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February 28, 1979

Arthur R. BERNKNOPF, Plaintiff,
Joseph A. CALIFANO, Jr., Secretary, Department of Health, Education and Welfare, Don I. Wortman, acting Commissioner, Social Security Administration, Robert L. Trachtenberg, Director, Bureau of Hearings and Appeals, SSA, Defendants

The opinion of the court was delivered by: ROSENBERG

This matter is now before me on an action brought under The Freedom of Information Act, 5 U.S.C. § 552 (the "Act") by the plaintiff, Arthur R. Bernknopf who seeks information from his employer, a United States agency, concerning similarly situated employees. The defendants, however, claim that under this section the requested information is exempt and therefore need not be submitted.

The plaintiff is an administrative law judge in the Social Security Administration of the Department of Health, Education and Welfare. The plaintiff had been allowed to maintain an independent outside law practice on a limited basis up to 1973. In 1976, the plaintiff was offered an outside position of part-time Endowment Fund Director of the United Jewish Federation of Greater Pittsburgh, but the authorization to engage in this activity was denied by the present administrators of the Bureau of Hearings and Appeals, SSA (the "Bureau").

 On October 17, 1977, the plaintiff requested from the Personnel Officer of the Bureau, a release of information to the plaintiff including the names and addresses of the Bureau's administrative law judges who had theretofore been approved for outside work activities. The plaintiff also sought a description of the specific outside work activities, whether or not such produced monetary compensation, and the names of the approving Bureau authorities.

 The defendants granted a partial list minus the identifying names and addresses of the administrative law judges. The plaintiff then requested the information on the remaining judges. This request was denied, and thereupon the plaintiff proceeded to exhaust his administrative remedies. He now seeks an injunction ordering the defendant to refrain from withholding the requested information under the Act. The defendants claim that the information requested by the plaintiff falls within 5 U.S.C. § 552(b)(2) and (b)(6).

 Section 552(a)(2)(A) and (B) reads in part:


"(2) Each agency in accordance with published rules shall make available for public inspection and copying


(A) final opinions, including concurring and dissenting opinions, as well as orders, made in the adjudication of cases;


(B) those statements of policy and interpretations which have been adopted by the agency and are not published in the Federal Register;".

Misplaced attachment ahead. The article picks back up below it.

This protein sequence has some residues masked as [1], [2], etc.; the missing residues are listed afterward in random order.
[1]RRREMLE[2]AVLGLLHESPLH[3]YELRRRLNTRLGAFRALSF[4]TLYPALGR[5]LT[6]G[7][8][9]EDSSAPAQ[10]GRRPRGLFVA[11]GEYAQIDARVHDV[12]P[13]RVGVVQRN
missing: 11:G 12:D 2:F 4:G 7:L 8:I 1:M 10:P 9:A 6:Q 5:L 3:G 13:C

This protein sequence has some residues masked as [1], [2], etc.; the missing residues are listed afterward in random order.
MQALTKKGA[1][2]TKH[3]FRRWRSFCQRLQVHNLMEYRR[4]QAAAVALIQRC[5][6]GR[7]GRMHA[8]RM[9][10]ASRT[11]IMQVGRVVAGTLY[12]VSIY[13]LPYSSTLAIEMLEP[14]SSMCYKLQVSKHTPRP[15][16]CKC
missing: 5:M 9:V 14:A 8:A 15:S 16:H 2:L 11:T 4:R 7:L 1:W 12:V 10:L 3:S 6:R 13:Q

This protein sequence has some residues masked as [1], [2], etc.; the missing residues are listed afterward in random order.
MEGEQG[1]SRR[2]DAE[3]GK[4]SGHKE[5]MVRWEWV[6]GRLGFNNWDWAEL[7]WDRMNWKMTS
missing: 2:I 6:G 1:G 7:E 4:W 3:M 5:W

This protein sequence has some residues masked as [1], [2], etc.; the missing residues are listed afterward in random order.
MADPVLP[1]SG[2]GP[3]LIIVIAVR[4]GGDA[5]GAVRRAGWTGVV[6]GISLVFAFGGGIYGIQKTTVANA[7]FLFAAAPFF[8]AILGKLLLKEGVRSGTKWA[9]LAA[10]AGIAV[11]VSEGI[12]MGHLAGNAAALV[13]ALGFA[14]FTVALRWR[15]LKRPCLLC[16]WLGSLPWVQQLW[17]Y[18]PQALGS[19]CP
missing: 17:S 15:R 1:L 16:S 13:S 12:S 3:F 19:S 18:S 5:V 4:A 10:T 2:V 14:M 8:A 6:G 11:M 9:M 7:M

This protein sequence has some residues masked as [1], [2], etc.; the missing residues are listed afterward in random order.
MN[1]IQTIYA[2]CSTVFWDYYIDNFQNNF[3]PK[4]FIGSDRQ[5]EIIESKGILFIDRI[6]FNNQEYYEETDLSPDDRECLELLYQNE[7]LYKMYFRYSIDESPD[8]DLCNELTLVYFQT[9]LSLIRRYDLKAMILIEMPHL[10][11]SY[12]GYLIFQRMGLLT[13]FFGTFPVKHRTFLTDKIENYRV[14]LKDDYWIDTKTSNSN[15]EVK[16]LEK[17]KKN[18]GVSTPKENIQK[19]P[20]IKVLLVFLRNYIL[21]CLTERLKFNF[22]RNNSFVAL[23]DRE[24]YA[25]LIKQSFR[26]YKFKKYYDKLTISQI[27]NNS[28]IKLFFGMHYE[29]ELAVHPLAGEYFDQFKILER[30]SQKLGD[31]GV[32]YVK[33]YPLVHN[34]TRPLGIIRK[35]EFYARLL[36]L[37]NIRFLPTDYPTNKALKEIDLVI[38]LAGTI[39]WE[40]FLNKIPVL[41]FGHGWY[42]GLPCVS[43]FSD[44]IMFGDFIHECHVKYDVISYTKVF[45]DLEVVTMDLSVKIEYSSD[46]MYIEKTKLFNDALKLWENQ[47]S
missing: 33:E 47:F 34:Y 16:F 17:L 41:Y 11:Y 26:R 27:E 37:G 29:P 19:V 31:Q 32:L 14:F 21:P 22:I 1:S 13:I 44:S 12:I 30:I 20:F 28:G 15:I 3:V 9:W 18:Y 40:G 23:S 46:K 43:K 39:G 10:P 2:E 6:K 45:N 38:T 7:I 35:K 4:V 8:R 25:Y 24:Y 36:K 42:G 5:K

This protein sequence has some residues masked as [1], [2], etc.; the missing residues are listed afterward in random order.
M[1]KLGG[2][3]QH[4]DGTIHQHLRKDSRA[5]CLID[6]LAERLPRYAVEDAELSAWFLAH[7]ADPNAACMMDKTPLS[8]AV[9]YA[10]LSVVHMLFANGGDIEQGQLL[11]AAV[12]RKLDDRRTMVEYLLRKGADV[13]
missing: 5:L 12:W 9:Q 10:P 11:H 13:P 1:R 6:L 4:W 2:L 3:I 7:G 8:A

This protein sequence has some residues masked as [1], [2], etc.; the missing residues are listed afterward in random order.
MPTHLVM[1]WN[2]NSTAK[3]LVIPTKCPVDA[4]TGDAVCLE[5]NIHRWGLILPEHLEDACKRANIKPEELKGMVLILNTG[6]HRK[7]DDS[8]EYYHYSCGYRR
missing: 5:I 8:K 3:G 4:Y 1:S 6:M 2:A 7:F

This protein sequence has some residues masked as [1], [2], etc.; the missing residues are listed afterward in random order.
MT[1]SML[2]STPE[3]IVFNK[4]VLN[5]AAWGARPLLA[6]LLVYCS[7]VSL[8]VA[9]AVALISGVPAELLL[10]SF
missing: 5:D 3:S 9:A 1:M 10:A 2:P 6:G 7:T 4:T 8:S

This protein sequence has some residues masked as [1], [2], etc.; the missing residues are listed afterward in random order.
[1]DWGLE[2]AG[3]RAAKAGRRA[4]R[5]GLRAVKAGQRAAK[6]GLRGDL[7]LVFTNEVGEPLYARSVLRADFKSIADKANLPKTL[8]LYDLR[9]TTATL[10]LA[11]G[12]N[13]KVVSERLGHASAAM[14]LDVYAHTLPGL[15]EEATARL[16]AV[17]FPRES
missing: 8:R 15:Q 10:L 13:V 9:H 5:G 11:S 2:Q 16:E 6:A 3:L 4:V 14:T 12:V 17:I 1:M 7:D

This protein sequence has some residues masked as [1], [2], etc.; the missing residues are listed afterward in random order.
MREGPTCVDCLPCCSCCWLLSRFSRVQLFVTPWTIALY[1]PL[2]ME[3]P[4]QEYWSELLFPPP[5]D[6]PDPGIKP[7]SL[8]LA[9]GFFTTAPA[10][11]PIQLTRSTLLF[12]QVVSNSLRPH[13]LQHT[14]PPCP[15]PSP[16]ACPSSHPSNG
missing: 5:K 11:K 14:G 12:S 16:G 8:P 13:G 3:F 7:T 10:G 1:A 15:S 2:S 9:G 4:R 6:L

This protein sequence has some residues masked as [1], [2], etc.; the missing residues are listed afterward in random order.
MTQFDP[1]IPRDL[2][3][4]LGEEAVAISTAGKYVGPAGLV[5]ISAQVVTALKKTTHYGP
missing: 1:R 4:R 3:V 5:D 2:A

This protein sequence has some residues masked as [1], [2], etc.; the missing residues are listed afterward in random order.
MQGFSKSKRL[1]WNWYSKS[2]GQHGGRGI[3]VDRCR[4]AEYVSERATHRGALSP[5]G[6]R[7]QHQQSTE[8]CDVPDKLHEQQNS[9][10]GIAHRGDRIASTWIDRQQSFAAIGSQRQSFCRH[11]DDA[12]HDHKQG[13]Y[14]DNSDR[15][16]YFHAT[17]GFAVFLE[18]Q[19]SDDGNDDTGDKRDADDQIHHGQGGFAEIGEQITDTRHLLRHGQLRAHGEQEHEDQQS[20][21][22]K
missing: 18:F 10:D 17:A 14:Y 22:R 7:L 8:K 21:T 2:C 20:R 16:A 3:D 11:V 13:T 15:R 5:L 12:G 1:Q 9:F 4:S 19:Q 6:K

Other matters are also made available with exceptions not here applicable.

 The defendants, however, rely upon § 552(b)(2) which reads:


"(b) (The disclosure section) does not apply to matters that are


(1) . . .


(2) related solely to the internal personnel rules and practices of an agency;".

 Other exclusions relate to national defense, foreign policy, statutory exemptions, inter-agency communications, personnel and medical files constituting personal privacy invasions, certain investigatory records, financial institution matters and geophysical information.

 Pursuant to 5 U.S.C. § 552(a)(4)(B), the district court has jurisdiction to determine De novo and power to examine records In camera and to enjoin the agency from withholding agency records subject to the exceptions, and order production if so determined.

 I held a hearing and in accordance with the provisions contained in subsection § 552(a)(4)(B) I ordered, In camera, and received from the agents the record of information as relates to the plaintiff's complaint. After full examination of the same, In camera, I am in a position to make findings in accordance with the law of the case.

 The Freedom of Information Act is a revision of § 3, the public disclosure section of the Administrative Procedure Act, 5 U.S.C. § 1002 (1964 Ed.). Section 3 was generally recognized as falling far short of its disclosure goals and came to be looked upon more as a withholding statute than a disclosure statute. E. P. A. v. Mink, 410 U.S. 73, 79, 93 S. Ct. 827, 35 L. Ed. 2d 119 (1973). Mink holds that the Act seeks to permit access to official information long shielded unnecessarily from public view and attempts to create a judicially enforceable public right to secure such information, with subsection (b) representing the congressional determination that certain types of information should remain confidential if the Executive Branch so chooses (at page 80, 93 S. Ct. 827). The Act's disclosure provisions are intended to be construed broadly while the exemptions set forth in 5 U.S.C. § 552(b) must be construed narrowly. Department of Air Force v. Rose, 425 U.S. 352, 96 S. Ct. 1592, 48 L. Ed. 2d 11 (1976).

 The plaintiff contends that a narrow reading of the exemption combined with a broad reading of the disclosure sections mandates a finding in his favor. In support of this, the plaintiff cites Vaughn v. Rosen, 173 U.S.App.D.C. 187, 523 F.2d 1136 (1975). In Vaughn, the plaintiff was a law professor researching procedure within the Civil Service Commission. He sought intra-office memoranda on the Commission's evaluation of the way the agency's managers and supervisors were carrying out their personnel management responsibilities (at page 190, 523 F.2d at page 1139). His requests for the disclosures were denied. The question before the court was whether the documents sought were related solely to the internal personnel rules and practices of the agency, or whether there was a legitimate public interest in the information requested.

 The court examined the legislative history of the Act and accepted the Senate Report as the intended explanation of § 552(b)(2), as many cases previously had held. *fn1"

 The Senate Report states: